As Vowell meanders between museums, plaques, homes, and buildings containing physical artifacts or mere historical significance, she uncovers some surprising connections between the events and people associated with the assassinations. For example, Robert Todd Lincoln, the son of Abraham Lincoln, was not only present when his father was killed, but he was also physically nearby when Garfield and McKinley were murdered. How weird is it that Theodore Roosevelt wore a ring containing bits of Abraham Lincoln’s hair?

Vowell’s wanderings and ponderings rise far above some kind of Ripley’s Believe It Or Not as Assassination Vacation explores America’s character and culture as revealed by some of our darkest moments.

The Yellow BirdsThe Yellow Birds by Kevin Powers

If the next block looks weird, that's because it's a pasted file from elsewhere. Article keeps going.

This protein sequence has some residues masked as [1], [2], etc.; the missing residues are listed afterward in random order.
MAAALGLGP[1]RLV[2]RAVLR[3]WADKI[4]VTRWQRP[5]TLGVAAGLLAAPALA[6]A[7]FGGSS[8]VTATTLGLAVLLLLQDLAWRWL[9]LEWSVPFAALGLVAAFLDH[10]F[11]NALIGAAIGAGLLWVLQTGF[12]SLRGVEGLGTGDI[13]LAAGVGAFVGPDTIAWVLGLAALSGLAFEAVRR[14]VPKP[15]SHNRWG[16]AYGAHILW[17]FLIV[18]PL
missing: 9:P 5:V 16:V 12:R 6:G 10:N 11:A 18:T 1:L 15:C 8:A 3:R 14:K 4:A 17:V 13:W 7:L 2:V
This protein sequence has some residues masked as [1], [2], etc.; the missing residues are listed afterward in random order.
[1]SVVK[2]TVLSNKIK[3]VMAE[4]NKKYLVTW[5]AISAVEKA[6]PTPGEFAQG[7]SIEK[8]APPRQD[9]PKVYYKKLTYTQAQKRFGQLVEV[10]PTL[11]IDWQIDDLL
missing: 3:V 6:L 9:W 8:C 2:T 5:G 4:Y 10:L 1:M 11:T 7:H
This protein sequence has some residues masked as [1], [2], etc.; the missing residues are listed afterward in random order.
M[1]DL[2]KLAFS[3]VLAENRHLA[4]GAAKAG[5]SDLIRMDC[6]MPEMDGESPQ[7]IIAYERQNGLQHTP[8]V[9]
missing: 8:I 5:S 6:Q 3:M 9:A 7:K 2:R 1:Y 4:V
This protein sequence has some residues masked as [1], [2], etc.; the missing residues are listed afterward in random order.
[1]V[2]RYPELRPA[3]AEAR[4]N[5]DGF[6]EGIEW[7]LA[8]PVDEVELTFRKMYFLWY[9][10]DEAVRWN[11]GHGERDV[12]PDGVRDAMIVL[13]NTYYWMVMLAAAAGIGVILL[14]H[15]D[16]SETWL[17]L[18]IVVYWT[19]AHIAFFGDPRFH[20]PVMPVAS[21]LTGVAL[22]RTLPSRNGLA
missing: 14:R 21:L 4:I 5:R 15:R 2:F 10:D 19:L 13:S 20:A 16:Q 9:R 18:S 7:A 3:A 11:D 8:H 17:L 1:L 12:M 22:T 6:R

My rating: 5 of 5 stars

Private Bartle remembers how canaries brought out from the Virginia mines and freed from their cages continue to return to those cages. Similarly, Bartle returns from the Iraq war but continues to search his war memories in Kevin Powers’s The Yellow Birds.

The Yellow Birds captures the physical and mental aspects of not only the Iraq war, but also the experience of returning home. Both gritty and poetic, The Yellow Birds explores the nature of memory, and whether war changes a person or simply brings out latent character traits.

I know I’ll be thinking about The Yellow Birds for a long time, and it will permanently color the way I think about the Iraq war.

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3 Responses to Six Short Book Reviews from June, 2013

  1. I had high hopes for Dad Is Fat. You’re right. He’s so funny on stage. Sad that didn’t translate to his writing. Have you read Tina Fey’s Bossy Pants? I really liked it. Laughed a lot, but a lot of the humor is centered on the female experience, so I’m not sure how that transfers to male readers.


  2. jpbohannon says:

    Thanks for the suggestions.


  3. I thought Bossypants was terrific. I think of Tina Fey as a writer first, sketch actress second, and comedian after that. Maybe that’s why her book was so good. I hope she has another one soon.